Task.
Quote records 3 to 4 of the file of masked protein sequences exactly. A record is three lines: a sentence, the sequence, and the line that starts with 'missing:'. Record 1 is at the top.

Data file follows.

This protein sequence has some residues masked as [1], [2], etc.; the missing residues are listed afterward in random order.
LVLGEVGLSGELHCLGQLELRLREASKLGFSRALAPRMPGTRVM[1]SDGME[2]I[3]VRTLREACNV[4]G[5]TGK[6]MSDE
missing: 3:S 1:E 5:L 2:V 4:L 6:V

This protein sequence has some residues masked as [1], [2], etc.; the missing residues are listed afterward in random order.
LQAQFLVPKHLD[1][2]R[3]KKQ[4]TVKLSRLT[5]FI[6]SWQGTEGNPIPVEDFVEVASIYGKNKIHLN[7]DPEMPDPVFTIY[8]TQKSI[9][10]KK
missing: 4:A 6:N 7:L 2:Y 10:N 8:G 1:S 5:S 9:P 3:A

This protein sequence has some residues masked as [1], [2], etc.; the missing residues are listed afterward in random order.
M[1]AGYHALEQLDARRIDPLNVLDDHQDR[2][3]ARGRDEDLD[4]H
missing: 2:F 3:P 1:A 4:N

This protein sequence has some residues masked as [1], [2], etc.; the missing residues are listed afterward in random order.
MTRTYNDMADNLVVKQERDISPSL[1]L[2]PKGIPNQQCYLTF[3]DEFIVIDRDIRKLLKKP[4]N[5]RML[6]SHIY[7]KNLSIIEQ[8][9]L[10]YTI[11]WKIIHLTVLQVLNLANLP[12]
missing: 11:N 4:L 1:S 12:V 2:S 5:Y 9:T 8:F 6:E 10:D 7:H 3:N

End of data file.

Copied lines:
This protein sequence has some residues masked as [1], [2], etc.; the missing residues are listed afterward in random order.
M[1]AGYHALEQLDARRIDPLNVLDDHQDR[2][3]ARGRDEDLD[4]H
missing: 2:F 3:P 1:A 4:N

This protein sequence has some residues masked as [1], [2], etc.; the missing residues are listed afterward in random order.
MTRTYNDMADNLVVKQERDISPSL[1]L[2]PKGIPNQQCYLTF[3]DEFIVIDRDIRKLLKKP[4]N[5]RML[6]SHIY[7]KNLSIIEQ[8][9]L[10]YTI[11]WKIIHLTVLQVLNLANLP[12]
missing: 11:N 4:L 1:S 12:V 2:S 5:Y 9:T 8:F 6:E 10:D 7:H 3:N